leading to not giving any new points in $O_x$.
 The only way to get new points in dim=2 is by taking reflections. So, for example:
y

p  q

 reflection of
p
about the y
axis gives us q
. So if we set $O_p = \{I, Y\}$, we get $O_p(p) = I  Y$.  We need $O_p(q) = sgn(Y)O_p(p)$, which does indeed happen, as $O_p(p) = p  q$, with $O_p(q) = q  p =  (pq)$.
 Let's add more points:
y

p  q
c  d
 The problem with the new points $c, d$ is that they are not in the orbit $O_p(p)$, but they also don't evaluate to zero!
 This tells us that after we pick the points $p, q$, any new points we pick must lie on the axis of reflection to be annhilated.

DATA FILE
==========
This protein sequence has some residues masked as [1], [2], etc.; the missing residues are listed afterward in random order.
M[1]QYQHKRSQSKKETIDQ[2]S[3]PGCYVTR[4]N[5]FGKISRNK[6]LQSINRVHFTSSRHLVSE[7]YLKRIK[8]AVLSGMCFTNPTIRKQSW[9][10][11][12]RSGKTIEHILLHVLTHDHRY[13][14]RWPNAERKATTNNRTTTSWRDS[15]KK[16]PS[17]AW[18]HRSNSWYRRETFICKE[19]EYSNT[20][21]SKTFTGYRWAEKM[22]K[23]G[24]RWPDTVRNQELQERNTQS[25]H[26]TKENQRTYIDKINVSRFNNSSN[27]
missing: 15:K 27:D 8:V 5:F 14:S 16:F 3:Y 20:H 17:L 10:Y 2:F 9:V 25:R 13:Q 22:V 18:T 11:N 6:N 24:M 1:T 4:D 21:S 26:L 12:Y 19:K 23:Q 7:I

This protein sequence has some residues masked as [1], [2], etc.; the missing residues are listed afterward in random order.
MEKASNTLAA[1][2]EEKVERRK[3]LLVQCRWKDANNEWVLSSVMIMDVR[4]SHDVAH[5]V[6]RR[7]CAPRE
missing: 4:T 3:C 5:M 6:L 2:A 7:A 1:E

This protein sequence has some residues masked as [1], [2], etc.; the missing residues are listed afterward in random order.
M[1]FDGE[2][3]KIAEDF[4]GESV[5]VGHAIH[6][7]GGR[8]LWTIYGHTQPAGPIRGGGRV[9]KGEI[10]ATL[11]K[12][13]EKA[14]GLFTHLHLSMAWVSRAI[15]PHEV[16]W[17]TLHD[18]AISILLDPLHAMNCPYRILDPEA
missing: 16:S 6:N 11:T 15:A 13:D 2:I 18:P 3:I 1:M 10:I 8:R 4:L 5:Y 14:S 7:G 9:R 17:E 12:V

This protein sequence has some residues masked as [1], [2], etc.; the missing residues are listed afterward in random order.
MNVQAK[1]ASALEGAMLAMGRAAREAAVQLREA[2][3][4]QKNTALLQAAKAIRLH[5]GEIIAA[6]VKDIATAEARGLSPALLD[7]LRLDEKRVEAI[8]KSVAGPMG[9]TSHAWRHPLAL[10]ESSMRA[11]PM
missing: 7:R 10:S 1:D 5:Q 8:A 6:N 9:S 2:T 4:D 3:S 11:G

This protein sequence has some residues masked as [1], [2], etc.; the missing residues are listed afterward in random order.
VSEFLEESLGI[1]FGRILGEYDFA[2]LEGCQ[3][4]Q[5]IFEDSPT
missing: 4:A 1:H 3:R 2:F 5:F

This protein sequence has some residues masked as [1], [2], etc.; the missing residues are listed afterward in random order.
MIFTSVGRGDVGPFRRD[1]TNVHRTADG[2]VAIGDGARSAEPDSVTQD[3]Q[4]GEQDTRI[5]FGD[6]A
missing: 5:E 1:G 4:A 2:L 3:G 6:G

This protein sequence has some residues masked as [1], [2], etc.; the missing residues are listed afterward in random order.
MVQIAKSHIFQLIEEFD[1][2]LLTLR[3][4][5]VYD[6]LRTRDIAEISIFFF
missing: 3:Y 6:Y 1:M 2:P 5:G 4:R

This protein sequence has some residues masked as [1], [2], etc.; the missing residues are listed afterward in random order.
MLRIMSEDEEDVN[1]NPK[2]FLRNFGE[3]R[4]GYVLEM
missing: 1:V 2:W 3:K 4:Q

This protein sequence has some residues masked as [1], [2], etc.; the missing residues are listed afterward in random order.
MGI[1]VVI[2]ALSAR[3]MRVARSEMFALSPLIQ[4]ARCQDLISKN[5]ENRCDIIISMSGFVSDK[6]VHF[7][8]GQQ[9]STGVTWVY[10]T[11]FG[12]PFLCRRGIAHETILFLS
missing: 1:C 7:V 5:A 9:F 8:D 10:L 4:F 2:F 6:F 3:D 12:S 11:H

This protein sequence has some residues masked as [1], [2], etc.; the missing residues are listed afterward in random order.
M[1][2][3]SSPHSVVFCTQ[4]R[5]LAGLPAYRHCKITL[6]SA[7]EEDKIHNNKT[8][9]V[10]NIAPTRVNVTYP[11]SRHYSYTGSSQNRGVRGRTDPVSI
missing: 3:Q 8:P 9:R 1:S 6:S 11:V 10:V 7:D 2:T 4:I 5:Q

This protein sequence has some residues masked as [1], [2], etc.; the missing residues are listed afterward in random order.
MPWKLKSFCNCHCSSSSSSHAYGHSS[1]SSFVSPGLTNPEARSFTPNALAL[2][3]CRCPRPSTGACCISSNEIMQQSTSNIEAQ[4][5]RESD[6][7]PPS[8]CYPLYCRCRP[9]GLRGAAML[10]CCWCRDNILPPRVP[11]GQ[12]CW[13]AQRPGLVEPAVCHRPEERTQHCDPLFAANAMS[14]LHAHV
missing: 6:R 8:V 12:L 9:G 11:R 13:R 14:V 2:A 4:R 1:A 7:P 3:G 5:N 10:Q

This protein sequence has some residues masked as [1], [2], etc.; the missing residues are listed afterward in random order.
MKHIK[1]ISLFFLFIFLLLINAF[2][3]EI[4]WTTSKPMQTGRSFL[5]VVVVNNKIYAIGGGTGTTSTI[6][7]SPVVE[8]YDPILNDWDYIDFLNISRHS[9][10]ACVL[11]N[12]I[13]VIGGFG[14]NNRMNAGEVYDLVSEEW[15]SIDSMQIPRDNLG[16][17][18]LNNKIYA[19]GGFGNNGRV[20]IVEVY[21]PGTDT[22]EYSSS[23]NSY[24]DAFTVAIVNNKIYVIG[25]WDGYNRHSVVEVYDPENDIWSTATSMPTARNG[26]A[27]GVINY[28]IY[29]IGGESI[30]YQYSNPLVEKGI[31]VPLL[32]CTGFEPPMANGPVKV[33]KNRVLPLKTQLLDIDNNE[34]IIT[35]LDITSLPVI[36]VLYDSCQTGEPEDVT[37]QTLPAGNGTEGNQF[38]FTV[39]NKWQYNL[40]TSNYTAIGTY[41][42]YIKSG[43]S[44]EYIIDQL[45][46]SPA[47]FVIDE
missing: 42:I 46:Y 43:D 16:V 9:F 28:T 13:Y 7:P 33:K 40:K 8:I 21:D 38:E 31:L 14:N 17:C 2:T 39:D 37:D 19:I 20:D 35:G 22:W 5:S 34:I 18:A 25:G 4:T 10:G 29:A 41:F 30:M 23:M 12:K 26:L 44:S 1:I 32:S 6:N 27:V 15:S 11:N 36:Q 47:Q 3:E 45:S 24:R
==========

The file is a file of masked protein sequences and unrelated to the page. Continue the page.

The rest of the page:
Thus, one valid way of adding new points is:
y

c
p  q
+x

d

 Here, $c, d$ have as group $O_c = O_d = \{I, X\}$, reflection about the $X$ axis. Check that all the axioms are satisfied: elements in the orbits $O_c, O_d, O_p, O_q$ evaluate to $\pm A_c c, \pm A_p p$. While elements not the orbit become zero.
 Thus, it seems like the Specht module attempts to construct "reflections" that somehow represent $S_n$. Is this why it is related to Coxeter theory?